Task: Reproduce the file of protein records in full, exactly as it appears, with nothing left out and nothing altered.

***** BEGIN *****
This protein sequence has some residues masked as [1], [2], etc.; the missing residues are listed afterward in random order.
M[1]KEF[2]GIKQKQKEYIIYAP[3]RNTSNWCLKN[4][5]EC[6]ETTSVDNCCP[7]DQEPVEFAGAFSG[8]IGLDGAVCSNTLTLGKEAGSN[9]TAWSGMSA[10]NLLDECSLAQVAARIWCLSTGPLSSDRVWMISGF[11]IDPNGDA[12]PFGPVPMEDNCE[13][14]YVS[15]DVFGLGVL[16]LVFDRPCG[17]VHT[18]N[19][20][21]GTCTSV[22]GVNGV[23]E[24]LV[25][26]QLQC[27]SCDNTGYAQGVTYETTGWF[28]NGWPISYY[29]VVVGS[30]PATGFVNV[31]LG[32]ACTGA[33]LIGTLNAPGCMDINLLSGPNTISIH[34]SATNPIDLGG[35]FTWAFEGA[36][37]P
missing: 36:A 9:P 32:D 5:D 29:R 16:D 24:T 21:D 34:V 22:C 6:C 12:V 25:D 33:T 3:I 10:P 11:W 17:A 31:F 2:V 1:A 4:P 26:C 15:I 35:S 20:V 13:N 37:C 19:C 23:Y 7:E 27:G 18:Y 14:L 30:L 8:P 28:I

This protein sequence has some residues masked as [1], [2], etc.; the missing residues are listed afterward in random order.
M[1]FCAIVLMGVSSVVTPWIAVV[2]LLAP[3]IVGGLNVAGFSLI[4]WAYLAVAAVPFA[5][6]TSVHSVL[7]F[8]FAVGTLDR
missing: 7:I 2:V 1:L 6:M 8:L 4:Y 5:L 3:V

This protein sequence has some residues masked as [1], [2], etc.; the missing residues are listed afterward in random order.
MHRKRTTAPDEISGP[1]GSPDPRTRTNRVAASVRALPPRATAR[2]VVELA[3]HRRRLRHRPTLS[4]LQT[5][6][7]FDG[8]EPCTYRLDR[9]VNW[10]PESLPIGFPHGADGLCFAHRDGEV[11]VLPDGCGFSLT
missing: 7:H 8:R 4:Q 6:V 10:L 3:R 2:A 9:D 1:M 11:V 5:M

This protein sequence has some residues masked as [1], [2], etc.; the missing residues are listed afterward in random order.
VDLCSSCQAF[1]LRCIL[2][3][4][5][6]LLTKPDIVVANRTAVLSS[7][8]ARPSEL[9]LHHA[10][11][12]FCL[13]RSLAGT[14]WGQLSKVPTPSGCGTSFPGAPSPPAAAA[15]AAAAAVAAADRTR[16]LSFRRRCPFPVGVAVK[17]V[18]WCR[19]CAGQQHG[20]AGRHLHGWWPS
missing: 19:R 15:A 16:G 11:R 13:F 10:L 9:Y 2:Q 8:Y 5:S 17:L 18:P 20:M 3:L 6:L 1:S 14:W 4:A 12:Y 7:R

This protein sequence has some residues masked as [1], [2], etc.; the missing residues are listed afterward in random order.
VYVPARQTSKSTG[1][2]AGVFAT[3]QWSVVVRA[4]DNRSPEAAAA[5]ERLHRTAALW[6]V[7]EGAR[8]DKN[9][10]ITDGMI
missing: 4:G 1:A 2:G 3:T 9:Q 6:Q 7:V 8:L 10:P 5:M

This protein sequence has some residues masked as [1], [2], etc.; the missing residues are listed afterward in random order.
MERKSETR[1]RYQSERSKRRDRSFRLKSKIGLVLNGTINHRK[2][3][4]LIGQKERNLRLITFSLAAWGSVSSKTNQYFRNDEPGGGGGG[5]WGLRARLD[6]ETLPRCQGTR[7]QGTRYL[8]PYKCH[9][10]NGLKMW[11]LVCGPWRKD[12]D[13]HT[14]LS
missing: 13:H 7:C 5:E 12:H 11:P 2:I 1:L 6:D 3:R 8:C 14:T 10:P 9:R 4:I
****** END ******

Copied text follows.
This protein sequence has some residues masked as [1], [2], etc.; the missing residues are listed afterward in random order.
M[1]KEF[2]GIKQKQKEYIIYAP[3]RNTSNWCLKN[4][5]EC[6]ETTSVDNCCP[7]DQEPVEFAGAFSG[8]IGLDGAVCSNTLTLGKEAGSN[9]TAWSGMSA[10]NLLDECSLAQVAARIWCLSTGPLSSDRVWMISGF[11]IDPNGDA[12]PFGPVPMEDNCE[13][14]YVS[15]DVFGLGVL[16]LVFDRPCG[17]VHT[18]N[19][20][21]GTCTSV[22]GVNGV[23]E[24]LV[25][26]QLQC[27]SCDNTGYAQGVTYETTGWF[28]NGWPISYY[29]VVVGS[30]PATGFVNV[31]LG[32]ACTGA[33]LIGTLNAPGCMDINLLSGPNTISIH[34]SATNPIDLGG[35]FTWAFEGA[36][37]P
missing: 36:A 9:P 32:D 5:D 29:R 16:D 24:T 21:D 34:V 22:C 6:C 12:V 25:D 33:T 3:I 10:P 11:W 17:A 31:F 2:V 1:A 4:P 26:C 15:I 35:S 20:V 13:N 37:C 19:C 23:Y 7:E 27:G 18:Y 14:L 30:L 8:P 28:I

This protein sequence has some residues masked as [1], [2], etc.; the missing residues are listed afterward in random order.
M[1]FCAIVLMGVSSVVTPWIAVV[2]LLAP[3]IVGGLNVAGFSLI[4]WAYLAVAAVPFA[5][6]TSVHSVL[7]F[8]FAVGTLDR
missing: 7:I 2:V 1:L 6:M 8:L 4:Y 5:L 3:V

This protein sequence has some residues masked as [1], [2], etc.; the missing residues are listed afterward in random order.
MHRKRTTAPDEISGP[1]GSPDPRTRTNRVAASVRALPPRATAR[2]VVELA[3]HRRRLRHRPTLS[4]LQT[5][6][7]FDG[8]EPCTYRLDR[9]VNW[10]PESLPIGFPHGADGLCFAHRDGEV[11]VLPDGCGFSLT
missing: 7:H 8:R 4:Q 6:V 10:L 3:R 2:A 9:D 1:M 11:V 5:M

This protein sequence has some residues masked as [1], [2], etc.; the missing residues are listed afterward in random order.
VDLCSSCQAF[1]LRCIL[2][3][4][5][6]LLTKPDIVVANRTAVLSS[7][8]ARPSEL[9]LHHA[10][11][12]FCL[13]RSLAGT[14]WGQLSKVPTPSGCGTSFPGAPSPPAAAA[15]AAAAAVAAADRTR[16]LSFRRRCPFPVGVAVK[17]V[18]WCR[19]CAGQQHG[20]AGRHLHGWWPS
missing: 19:R 15:A 16:G 11:R 13:F 10:L 9:Y 2:Q 8:Y 5:S 17:L 18:P 20:M 3:L 6:L 1:S 14:W 4:A 12:Y 7:R

This protein sequence has some residues masked as [1], [2], etc.; the missing residues are listed afterward in random order.
VYVPARQTSKSTG[1][2]AGVFAT[3]QWSVVVRA[4]DNRSPEAAAA[5]ERLHRTAALW[6]V[7]EGAR[8]DKN[9][10]ITDGMI
missing: 4:G 1:A 2:G 3:T 9:Q 6:Q 7:V 8:L 10:P 5:M

This protein sequence has some residues masked as [1], [2], etc.; the missing residues are listed afterward in random order.
MERKSETR[1]RYQSERSKRRDRSFRLKSKIGLVLNGTINHRK[2][3][4]LIGQKERNLRLITFSLAAWGSVSSKTNQYFRNDEPGGGGGG[5]WGLRARLD[6]ETLPRCQGTR[7]QGTRYL[8]PYKCH[9][10]NGLKMW[11]LVCGPWRKD[12]D[13]HT[14]LS
missing: 13:H 7:C 5:E 12:H 11:P 2:I 1:L 6:D 3:R 8:C 14:T 10:P 9:R 4:I